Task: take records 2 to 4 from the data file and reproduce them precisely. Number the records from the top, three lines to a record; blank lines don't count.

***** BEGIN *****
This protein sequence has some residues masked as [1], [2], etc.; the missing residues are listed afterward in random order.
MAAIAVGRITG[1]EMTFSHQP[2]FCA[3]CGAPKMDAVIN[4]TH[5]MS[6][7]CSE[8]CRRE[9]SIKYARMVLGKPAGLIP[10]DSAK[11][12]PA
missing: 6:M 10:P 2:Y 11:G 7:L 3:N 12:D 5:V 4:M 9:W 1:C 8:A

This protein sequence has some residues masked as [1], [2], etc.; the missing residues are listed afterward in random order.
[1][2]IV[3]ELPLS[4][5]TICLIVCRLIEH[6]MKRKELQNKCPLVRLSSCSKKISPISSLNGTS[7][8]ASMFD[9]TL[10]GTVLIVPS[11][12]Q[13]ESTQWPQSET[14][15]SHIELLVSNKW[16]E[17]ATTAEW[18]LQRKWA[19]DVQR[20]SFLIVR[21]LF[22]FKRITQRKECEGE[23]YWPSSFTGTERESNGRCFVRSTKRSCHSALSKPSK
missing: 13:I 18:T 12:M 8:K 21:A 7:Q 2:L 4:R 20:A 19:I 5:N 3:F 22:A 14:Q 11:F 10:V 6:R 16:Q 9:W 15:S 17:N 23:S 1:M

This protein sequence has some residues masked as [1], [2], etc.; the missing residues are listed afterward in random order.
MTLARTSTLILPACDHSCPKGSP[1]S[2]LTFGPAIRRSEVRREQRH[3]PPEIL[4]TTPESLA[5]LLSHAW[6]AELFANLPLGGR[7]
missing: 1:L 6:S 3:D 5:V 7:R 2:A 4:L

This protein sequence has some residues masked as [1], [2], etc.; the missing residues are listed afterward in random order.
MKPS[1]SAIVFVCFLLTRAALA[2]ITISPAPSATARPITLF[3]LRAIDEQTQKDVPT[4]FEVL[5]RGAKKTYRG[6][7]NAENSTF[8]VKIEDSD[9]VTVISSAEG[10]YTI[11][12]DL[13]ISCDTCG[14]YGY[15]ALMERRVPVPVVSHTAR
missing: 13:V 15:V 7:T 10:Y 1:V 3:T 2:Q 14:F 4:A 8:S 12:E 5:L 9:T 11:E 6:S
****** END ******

This protein sequence has some residues masked as [1], [2], etc.; the missing residues are listed afterward in random order.
[1][2]IV[3]ELPLS[4][5]TICLIVCRLIEH[6]MKRKELQNKCPLVRLSSCSKKISPISSLNGTS[7][8]ASMFD[9]TL[10]GTVLIVPS[11][12]Q[13]ESTQWPQSET[14][15]SHIELLVSNKW[16]E[17]ATTAEW[18]LQRKWA[19]DVQR[20]SFLIVR[21]LF[22]FKRITQRKECEGE[23]YWPSSFTGTERESNGRCFVRSTKRSCHSALSKPSK
missing: 13:I 18:T 12:M 8:K 21:A 7:Q 2:L 4:R 20:A 19:I 5:N 3:F 22:A 14:Q 11:F 10:V 6:R 16:Q 9:W 15:S 17:N 23:S 1:M

This protein sequence has some residues masked as [1], [2], etc.; the missing residues are listed afterward in random order.
MTLARTSTLILPACDHSCPKGSP[1]S[2]LTFGPAIRRSEVRREQRH[3]PPEIL[4]TTPESLA[5]LLSHAW[6]AELFANLPLGGR[7]
missing: 1:L 6:S 3:D 5:V 7:R 2:A 4:L

This protein sequence has some residues masked as [1], [2], etc.; the missing residues are listed afterward in random order.
MKPS[1]SAIVFVCFLLTRAALA[2]ITISPAPSATARPITLF[3]LRAIDEQTQKDVPT[4]FEVL[5]RGAKKTYRG[6][7]NAENSTF[8]VKIEDSD[9]VTVISSAEG[10]YTI[11][12]DL[13]ISCDTCG[14]YGY[15]ALMERRVPVPVVSHTAR
missing: 13:V 15:V 7:T 10:Y 1:V 3:T 2:Q 14:F 4:A 8:S 12:E 5:L 9:T 11:E 6:S